This is our daily update of breaking COVID-19 news for Tuesday, May 5th, 2020. Previous daily updates can be found here, and up-to-date statistics are here.

Read our guide to understanding New York on PAUSE, NY's stay-at-home order; a look at preparing for the spread of coronavirus is here, and if you have lingering questions about the virus, here is our regularly updated coronavirus FAQ. Here are some local and state hotlines for more information: NYC: 311; NY State Hotline: 888-364-3065; NJ State Hotline: 800-222-1222.

Following NY And NJ, Connecticut Keeps Schools Closed For Rest Of Academic Year

Connecticut Governor Ned Lamont on Tuesday announced that schools from kindergarten through 12th grade would remain closed for the rest of the academic year.

"Given the circumstances, this is the best course of action for the safety of students, educators, and staff," Lamont tweeted.

The news comes one day after New Jersey Governor Phil Murphy also said that schools in that state would remain shuttered due to the pandemic. Governor Cuomo announced the same decision last Friday, but added that colleges in New York would stay closed as well. The three governors have said they would try to coordinate their actions around the coronavirus crisis.

“I know how important it is for so many students and teachers to finish out the school year, and I was holding out hope – particularly for high school seniors – that we’d at least be able to complete the final few weeks, but given the current circumstances and to protect everyone’s safety, it has become clear that it’s just not possible,” Lamont said in a statement.

Lamont is scheduled to address the issue of schools at his press conference later this afternoon.

Connecticut has 29,973 confirmed cases of coronavirus, and at least 2,556 deaths related to the virus.

Cuomo, De Blasio Hit Back At Trump For Saying Funding For Virus Ravaged States Is "Unfair To Republicans"

Governor Andrew Cuomo on Tuesday criticized President Donald Trump for suggesting that money directed to areas hard hit by the coronavirus pandemic would amount to a blue state bailout, an assertion first made last month by Republican Senator Mitch McConnell.

Congress is weighing a fourth stimulus bill, which Cuomo has argued needs to include funding for state budgets.

“It’s not fair to the Republicans because all the states that need help — they’re run by Democrats in every case," Trump told the New York Post. "Florida is doing phenomenal, Texas is doing phenomenal, the Midwest is, you know, fantastic — very little debt.”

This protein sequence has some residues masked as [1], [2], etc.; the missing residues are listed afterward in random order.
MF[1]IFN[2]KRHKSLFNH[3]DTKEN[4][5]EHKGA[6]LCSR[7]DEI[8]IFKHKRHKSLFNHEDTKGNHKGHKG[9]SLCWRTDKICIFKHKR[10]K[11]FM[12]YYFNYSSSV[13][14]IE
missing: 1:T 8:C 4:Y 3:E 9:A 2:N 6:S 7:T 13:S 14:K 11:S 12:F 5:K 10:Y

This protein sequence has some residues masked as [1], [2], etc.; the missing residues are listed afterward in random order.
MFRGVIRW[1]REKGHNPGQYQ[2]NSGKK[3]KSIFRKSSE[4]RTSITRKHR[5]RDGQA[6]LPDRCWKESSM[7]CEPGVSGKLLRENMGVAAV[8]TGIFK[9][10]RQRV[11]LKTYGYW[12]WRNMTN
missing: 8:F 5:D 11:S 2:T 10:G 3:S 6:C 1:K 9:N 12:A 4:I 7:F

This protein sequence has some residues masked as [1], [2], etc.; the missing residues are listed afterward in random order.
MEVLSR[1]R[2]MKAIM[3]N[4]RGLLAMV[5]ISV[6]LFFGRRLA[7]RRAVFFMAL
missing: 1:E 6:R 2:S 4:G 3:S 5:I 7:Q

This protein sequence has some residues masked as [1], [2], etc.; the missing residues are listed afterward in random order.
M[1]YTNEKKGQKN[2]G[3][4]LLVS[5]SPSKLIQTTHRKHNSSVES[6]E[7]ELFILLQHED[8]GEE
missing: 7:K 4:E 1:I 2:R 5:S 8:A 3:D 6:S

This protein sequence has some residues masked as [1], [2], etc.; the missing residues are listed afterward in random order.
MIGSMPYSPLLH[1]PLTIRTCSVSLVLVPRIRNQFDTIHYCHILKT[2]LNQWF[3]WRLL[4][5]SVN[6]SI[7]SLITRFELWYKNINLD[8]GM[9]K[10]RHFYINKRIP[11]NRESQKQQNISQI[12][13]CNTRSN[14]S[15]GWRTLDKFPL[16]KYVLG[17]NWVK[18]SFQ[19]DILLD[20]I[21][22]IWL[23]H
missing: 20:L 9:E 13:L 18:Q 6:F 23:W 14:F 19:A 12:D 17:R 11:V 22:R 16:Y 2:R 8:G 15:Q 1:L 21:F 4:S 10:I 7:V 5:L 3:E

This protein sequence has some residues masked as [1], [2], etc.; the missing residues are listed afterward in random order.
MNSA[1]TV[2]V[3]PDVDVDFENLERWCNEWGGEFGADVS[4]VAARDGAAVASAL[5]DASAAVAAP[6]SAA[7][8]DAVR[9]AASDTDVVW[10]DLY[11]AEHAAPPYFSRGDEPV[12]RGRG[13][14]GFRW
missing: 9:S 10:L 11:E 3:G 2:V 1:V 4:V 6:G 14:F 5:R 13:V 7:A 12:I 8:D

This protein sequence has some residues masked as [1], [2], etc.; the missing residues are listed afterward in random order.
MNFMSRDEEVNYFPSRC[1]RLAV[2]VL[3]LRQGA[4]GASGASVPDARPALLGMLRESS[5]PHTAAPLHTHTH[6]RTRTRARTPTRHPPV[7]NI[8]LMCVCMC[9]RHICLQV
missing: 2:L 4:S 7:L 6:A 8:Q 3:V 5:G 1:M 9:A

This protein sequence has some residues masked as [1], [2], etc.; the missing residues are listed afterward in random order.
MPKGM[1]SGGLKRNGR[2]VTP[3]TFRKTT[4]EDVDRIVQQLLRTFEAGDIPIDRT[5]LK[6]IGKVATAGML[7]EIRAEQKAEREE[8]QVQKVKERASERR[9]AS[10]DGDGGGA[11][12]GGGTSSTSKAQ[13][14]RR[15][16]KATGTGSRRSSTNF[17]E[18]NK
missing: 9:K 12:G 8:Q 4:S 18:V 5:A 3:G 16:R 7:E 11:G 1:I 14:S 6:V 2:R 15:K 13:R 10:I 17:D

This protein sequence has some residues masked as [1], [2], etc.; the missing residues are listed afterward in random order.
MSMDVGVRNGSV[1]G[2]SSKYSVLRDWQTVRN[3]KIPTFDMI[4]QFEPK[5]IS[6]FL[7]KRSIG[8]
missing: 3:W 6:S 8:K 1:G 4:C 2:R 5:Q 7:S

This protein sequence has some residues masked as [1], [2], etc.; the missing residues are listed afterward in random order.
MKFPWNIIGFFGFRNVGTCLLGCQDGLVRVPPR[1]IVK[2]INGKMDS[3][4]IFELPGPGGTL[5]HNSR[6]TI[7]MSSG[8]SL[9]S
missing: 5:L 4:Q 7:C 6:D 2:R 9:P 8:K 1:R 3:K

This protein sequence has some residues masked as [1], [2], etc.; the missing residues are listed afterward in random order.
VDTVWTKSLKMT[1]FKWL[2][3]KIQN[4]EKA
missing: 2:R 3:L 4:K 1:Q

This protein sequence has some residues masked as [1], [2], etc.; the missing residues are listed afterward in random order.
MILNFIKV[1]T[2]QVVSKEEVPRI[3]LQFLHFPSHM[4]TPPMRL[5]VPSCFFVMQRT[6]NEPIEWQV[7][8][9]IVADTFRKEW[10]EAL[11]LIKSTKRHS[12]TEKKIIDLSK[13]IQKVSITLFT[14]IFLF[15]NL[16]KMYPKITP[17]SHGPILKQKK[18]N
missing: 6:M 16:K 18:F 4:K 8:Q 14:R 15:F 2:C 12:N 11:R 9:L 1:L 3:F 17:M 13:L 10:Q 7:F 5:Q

New York has by far the most confirmed cases and deaths of any state in the U.S., but no state has emerged untouched by the virus. Last month, an analysis said that Florida was facing an $8 billion to $10 billion budget shortfall. Texas reported a 9 percent drop in sales tax revenues for the month of April, and the state comptroller warned of steeper declines ahead. In Ohio, preliminary revenue numbers released last month showed that tax revenue in March was $159.4 million short of projections.

Cuomo, along with other governors, have called on the federal government to pass $500 billion to help states address their budget shortfalls. New York state is facing a $13.3 billion budget shortfall, a 14 percent drop in its revenue forecast, which is due to the coronavirus crisis. The governor has said that a previous relief package, which allocated $7.5 billion to New York to meet costs from the virus, shortchanged the state.

In recent weeks, he has stressed that states are running out of money to pay for government services and employees, including police, firefighters, teachers, and healthcare workers.

"If you starve the states, how do you expect the states to fund this entire reopening plan," Cuomo said during a press conference in New York City.

"This is not a blue state issue," he added. "Every state has coronavirus cases."